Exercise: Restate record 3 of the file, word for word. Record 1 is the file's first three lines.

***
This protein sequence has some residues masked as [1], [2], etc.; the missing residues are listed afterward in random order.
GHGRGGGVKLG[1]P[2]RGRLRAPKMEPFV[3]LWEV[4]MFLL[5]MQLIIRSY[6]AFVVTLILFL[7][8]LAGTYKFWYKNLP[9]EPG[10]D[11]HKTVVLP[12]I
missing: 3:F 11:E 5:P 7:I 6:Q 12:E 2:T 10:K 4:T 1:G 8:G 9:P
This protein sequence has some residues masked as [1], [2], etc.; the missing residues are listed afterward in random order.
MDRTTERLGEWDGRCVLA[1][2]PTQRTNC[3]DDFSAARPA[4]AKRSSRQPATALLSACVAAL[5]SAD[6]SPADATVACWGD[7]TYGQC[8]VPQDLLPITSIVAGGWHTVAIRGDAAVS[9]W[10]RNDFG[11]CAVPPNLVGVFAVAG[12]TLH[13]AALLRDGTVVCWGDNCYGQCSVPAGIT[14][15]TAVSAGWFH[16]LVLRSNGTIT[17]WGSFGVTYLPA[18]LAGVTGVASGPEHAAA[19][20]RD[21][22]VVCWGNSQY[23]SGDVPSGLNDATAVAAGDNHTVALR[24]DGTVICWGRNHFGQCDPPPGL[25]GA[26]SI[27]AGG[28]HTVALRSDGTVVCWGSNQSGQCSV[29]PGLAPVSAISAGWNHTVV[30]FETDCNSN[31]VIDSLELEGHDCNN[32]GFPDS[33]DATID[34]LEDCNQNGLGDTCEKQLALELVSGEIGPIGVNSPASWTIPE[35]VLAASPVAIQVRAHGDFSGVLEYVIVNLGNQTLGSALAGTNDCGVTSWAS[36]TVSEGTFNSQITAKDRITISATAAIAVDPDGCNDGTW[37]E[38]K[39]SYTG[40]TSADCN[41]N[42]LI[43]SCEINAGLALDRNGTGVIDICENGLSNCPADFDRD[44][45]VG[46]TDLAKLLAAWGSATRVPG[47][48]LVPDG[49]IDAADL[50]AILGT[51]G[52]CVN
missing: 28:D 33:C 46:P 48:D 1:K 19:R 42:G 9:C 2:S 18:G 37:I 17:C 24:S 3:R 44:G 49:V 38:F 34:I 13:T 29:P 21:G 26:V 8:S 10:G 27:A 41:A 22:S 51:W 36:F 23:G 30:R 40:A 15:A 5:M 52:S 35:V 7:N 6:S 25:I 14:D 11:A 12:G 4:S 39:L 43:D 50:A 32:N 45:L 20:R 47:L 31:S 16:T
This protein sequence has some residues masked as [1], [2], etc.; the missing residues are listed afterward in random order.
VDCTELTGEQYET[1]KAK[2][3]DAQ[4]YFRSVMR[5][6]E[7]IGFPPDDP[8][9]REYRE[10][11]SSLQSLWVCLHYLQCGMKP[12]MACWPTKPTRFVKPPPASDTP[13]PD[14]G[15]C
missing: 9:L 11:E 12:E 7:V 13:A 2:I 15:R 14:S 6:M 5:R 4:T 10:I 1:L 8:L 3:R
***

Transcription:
This protein sequence has some residues masked as [1], [2], etc.; the missing residues are listed afterward in random order.
VDCTELTGEQYET[1]KAK[2][3]DAQ[4]YFRSVMR[5][6]E[7]IGFPPDDP[8][9]REYRE[10][11]SSLQSLWVCLHYLQCGMKP[12]MACWPTKPTRFVKPPPASDTP[13]PD[14]G[15]C
missing: 9:L 11:E 12:E 7:V 13:A 2:I 15:R 14:S 6:M 5:R 4:T 10:I 1:L 8:L 3:R